Historical Summary

Starting in the mid-19th century during the dissolution of the Ottoman Empire, one country after another gained its independence, starting with Greece in 1832.  In 1878, the peace treaty signed at San Stefano secured independence for Serbia, Romania, and Montenegro; Bulgaria gained autonomy (independence would come thirty years later); Russia claimed important cities, ports and territories populated by Armenians.  As Armenians inhabited eastern Anatolia since before the time of Christ, they saw this as their opportunity for self-determination.  However, at the Treaty of Berlin of 1878, (orchestrated by Great Britain, which backed Turkey) the Armenian Question was disregarded, and only provided Article 61, a worthless gesture at guaranteeing Armenian security.  This loss of interest by the European Powers to the plight of the Armenians gave license to future Turkish rulers, to deal with this population as they wished.  The result was a succession of massacres by Sultan Hamid II, killing approximately 250,000 Armenians between 1894 and 1896.  Ultimately, 1.5 million Armenians were exterminated starting in 1915, out of a total Armenian population of 2.5 million in the Ottoman Empire, in what is known as the Armenian Genocide.

“Like her ancestors Diana Agabeg Apcar was a child of the Diaspora. Both her forefathers and her husband’s were among those forcibly deported from the historic Julfa, Armenia on the banks of the Araxes River in 1605 and resettled in a neighborhood of Isfahan, the capital of Iran (then Persia) at the time, named New Julfa, in memory of their ancestral home.”  (Written by Ara Ghazarians, Curator, Armenian Cultural Foundation, Arlington, MA).

Diana (birth-name Gaiana) Agabeg was born in Rangoon, Burma on October 17, 1859, the youngest of seven children.  Her parents were second generation Armenians born in India; Zumruth was born in Rangoon and Johannes in Calcutta. Her father’s family had come from New Julfa and her mother’s from Shiraz, Iran.  Diana’s formal education was a convent school in Calcutta; she was fluent in Armenian, English, French and Hindi.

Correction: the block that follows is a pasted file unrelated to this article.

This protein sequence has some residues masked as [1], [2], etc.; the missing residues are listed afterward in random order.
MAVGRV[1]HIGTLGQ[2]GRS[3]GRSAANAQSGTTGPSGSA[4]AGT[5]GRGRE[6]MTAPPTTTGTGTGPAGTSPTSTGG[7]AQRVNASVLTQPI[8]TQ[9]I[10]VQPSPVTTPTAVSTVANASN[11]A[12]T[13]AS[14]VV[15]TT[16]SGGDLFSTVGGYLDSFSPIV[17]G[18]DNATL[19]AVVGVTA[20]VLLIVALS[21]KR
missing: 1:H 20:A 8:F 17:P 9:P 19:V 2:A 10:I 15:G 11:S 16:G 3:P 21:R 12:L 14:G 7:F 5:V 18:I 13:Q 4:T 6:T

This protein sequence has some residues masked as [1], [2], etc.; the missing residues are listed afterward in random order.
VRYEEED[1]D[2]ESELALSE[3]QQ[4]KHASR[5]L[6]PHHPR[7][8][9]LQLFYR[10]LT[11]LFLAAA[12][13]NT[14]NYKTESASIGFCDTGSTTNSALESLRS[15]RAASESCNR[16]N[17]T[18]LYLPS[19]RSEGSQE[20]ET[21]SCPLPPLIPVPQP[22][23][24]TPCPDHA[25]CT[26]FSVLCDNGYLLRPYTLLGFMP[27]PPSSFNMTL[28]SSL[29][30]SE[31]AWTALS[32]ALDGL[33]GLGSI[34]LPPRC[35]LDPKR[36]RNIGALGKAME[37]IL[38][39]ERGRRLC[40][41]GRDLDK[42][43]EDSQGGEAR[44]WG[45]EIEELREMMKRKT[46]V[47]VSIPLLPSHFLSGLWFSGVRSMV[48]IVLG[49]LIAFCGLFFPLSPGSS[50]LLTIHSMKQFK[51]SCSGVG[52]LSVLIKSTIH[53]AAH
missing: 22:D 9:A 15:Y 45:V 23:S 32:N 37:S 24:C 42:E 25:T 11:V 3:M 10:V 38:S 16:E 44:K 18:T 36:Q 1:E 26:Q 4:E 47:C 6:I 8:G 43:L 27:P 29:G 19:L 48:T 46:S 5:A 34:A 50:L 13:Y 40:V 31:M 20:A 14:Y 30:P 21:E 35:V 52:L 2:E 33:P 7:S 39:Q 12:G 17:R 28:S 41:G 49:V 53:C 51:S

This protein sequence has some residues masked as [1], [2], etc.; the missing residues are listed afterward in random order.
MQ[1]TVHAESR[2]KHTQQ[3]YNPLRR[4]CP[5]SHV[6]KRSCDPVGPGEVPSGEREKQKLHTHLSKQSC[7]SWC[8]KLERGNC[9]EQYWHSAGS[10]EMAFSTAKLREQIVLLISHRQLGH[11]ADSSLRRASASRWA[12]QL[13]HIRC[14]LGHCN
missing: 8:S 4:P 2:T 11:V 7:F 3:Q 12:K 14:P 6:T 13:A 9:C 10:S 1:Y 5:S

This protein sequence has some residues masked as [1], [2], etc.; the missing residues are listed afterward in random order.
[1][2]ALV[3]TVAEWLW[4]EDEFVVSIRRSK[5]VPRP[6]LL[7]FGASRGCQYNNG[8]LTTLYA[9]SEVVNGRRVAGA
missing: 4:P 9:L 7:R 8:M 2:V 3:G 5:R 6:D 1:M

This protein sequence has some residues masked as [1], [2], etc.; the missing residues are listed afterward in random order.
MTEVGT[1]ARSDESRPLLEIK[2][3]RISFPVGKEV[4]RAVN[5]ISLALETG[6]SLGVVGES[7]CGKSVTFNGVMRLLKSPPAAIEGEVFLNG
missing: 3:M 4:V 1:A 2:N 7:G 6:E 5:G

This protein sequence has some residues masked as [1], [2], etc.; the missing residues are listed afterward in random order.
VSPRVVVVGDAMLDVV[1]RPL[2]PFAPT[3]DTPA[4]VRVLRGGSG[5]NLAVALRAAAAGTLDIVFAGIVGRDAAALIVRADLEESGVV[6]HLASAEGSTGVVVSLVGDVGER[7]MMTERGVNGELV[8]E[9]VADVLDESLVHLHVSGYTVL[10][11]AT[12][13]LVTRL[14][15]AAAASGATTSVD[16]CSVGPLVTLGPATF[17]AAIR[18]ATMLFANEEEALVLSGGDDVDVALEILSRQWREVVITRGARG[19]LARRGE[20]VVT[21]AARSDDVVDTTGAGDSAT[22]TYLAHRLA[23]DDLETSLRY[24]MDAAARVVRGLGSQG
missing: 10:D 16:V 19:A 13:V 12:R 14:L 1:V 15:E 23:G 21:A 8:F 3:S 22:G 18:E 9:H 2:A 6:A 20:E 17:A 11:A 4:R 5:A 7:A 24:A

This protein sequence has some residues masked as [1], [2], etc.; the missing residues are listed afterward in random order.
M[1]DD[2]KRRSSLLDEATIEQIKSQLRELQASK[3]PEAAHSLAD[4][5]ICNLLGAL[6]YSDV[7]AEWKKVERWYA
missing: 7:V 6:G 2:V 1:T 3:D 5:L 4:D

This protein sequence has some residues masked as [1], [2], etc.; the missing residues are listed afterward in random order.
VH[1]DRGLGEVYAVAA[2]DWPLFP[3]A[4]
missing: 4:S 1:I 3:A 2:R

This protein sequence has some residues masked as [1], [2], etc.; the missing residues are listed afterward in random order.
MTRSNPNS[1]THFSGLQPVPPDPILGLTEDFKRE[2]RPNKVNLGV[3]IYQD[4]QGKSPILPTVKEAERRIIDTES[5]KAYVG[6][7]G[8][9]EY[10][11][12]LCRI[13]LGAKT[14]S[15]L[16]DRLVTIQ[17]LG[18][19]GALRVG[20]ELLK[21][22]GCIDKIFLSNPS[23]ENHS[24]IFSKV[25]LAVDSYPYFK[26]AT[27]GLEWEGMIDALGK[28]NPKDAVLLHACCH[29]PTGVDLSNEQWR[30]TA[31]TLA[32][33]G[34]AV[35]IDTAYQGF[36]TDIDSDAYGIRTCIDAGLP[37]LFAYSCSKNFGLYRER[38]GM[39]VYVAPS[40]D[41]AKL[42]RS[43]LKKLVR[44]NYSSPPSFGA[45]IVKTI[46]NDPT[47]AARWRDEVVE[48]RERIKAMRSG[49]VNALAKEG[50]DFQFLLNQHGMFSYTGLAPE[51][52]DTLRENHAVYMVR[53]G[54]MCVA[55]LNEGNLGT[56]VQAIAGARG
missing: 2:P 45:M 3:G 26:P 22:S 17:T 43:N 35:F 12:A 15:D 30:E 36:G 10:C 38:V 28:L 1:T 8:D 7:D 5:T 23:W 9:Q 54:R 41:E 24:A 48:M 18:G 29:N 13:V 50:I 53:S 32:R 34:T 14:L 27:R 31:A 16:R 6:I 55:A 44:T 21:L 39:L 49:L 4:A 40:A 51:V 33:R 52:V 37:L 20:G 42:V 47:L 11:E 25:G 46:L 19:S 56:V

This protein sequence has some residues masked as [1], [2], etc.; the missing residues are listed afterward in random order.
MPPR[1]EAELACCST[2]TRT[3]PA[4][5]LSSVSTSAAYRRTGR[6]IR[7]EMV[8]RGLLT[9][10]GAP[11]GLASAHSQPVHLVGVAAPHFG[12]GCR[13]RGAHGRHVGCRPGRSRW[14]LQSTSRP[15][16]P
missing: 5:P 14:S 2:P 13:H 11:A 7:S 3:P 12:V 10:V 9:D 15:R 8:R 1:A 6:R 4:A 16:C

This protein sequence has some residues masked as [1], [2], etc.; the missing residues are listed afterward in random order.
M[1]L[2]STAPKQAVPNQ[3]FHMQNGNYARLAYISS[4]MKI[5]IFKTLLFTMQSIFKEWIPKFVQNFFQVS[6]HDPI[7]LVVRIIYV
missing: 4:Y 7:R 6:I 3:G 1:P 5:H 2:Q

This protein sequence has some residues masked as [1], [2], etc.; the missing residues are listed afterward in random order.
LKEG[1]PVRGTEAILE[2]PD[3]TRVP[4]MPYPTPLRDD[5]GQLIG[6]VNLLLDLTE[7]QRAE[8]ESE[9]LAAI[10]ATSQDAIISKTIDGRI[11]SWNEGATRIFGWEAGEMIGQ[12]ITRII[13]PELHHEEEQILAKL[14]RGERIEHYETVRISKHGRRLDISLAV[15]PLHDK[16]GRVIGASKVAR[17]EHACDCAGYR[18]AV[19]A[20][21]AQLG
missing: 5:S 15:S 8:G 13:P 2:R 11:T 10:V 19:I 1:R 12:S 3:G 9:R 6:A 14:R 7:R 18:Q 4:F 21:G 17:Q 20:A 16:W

In 1890, Diana Agabeg Apcar moved to Japan with her husband, and stayed there until her death in 1937.  The couple married less than two years earlier, a few months before her 30th birthday.  She resisted marrying, focusing her energy on writing, much to the disappointment of her family.  Her first novel, Susan, written before her marriage, but published in Japan, is believed to be autobiographical.  The heroine, Susan, struggles with a disappointed mother, who doesn’t see her daughter conforming to societal expectations.

For fifteen years, Diana’s new family required her full attention, as she gave birth to five children, two of whom died as young children, and struggled with her husband’s extravagant business ventures, which lead to two bankruptcies.  In November 1906, her husband died suddenly, forcing her to take over the family business to support her children.  Her son dropped-out of school, as she could not afford the tuition, but in time she not only created a successful business, but gained the respect of the local community, both Japanese and foreign, a unique accomplishment for a foreigner, and most especially a business-woman in Japan.